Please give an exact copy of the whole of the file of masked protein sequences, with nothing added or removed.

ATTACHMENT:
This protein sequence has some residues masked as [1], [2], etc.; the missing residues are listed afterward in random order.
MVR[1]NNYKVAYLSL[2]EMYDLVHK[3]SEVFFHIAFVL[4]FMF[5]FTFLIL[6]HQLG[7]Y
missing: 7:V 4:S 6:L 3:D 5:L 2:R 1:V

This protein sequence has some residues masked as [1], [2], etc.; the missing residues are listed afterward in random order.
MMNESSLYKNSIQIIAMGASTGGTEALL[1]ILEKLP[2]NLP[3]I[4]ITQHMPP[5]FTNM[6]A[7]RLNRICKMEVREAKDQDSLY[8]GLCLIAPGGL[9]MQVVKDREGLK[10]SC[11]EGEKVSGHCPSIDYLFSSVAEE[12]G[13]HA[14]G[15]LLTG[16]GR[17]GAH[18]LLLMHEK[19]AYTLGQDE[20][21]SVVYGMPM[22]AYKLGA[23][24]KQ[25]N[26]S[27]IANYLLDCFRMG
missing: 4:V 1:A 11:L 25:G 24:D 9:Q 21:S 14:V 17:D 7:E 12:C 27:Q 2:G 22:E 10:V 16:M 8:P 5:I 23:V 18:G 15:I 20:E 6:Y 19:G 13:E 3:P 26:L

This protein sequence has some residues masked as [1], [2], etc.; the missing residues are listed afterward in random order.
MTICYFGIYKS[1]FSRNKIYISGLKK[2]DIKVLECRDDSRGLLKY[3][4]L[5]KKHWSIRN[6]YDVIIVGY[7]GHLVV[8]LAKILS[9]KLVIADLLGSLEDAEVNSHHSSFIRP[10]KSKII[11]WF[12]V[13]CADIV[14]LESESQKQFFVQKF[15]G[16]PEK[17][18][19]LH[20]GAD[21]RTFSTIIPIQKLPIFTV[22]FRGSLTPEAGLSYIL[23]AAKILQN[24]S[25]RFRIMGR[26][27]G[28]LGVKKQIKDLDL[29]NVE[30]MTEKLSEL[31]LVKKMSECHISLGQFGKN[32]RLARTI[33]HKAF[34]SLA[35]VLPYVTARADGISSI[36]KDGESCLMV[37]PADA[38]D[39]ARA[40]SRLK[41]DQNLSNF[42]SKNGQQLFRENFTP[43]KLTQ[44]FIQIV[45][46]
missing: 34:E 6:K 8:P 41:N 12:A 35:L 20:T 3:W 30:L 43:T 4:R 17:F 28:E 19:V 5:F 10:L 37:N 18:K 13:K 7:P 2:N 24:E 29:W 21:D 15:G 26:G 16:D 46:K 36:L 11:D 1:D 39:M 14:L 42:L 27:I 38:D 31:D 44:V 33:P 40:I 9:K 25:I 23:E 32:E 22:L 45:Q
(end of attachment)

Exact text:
This protein sequence has some residues masked as [1], [2], etc.; the missing residues are listed afterward in random order.
MVR[1]NNYKVAYLSL[2]EMYDLVHK[3]SEVFFHIAFVL[4]FMF[5]FTFLIL[6]HQLG[7]Y
missing: 7:V 4:S 6:L 3:D 5:L 2:R 1:V

This protein sequence has some residues masked as [1], [2], etc.; the missing residues are listed afterward in random order.
MMNESSLYKNSIQIIAMGASTGGTEALL[1]ILEKLP[2]NLP[3]I[4]ITQHMPP[5]FTNM[6]A[7]RLNRICKMEVREAKDQDSLY[8]GLCLIAPGGL[9]MQVVKDREGLK[10]SC[11]EGEKVSGHCPSIDYLFSSVAEE[12]G[13]HA[14]G[15]LLTG[16]GR[17]GAH[18]LLLMHEK[19]AYTLGQDE[20][21]SVVYGMPM[22]AYKLGA[23][24]KQ[25]N[26]S[27]IANYLLDCFRMG
missing: 4:V 1:A 11:L 25:G 24:D 9:Q 21:S 14:V 17:D 7:E 12:C 27:Q 2:G 22:E 10:V 16:M 8:P 5:I 23:V 18:G 15:I 20:E 6:Y 19:G 13:E 3:P 26:L

This protein sequence has some residues masked as [1], [2], etc.; the missing residues are listed afterward in random order.
MTICYFGIYKS[1]FSRNKIYISGLKK[2]DIKVLECRDDSRGLLKY[3][4]L[5]KKHWSIRN[6]YDVIIVGY[7]GHLVV[8]LAKILS[9]KLVIADLLGSLEDAEVNSHHSSFIRP[10]KSKII[11]WF[12]V[13]CADIV[14]LESESQKQFFVQKF[15]G[16]PEK[17][18][19]LH[20]GAD[21]RTFSTIIPIQKLPIFTV[22]FRGSLTPEAGLSYIL[23]AAKILQN[24]S[25]RFRIMGR[26][27]G[28]LGVKKQIKDLDL[29]NVE[30]MTEKLSEL[31]LVKKMSECHISLGQFGKN[32]RLARTI[33]HKAF[34]SLA[35]VLPYVTARADGISSI[36]KDGESCLMV[37]PADA[38]D[39]ARA[40]SRLK[41]DQNLSNF[42]SKNGQQLFRENFTP[43]KLTQ[44]FIQIV[45][46]
missing: 34:E 6:K 8:P 41:N 12:A 35:L 20:T 3:W 30:L 43:T 4:R 17:F 28:E 19:V 5:F 10:L 37:N 18:K 13:K 7:P 2:N 24:E 29:W 21:D 15:G 26:G 16:D 46:K 36:L 11:D 1:D 39:M 14:L 42:L 27:I 38:D 31:D 44:V 33:P 40:I 9:K 25:I 23:E 32:E 22:L 45:Q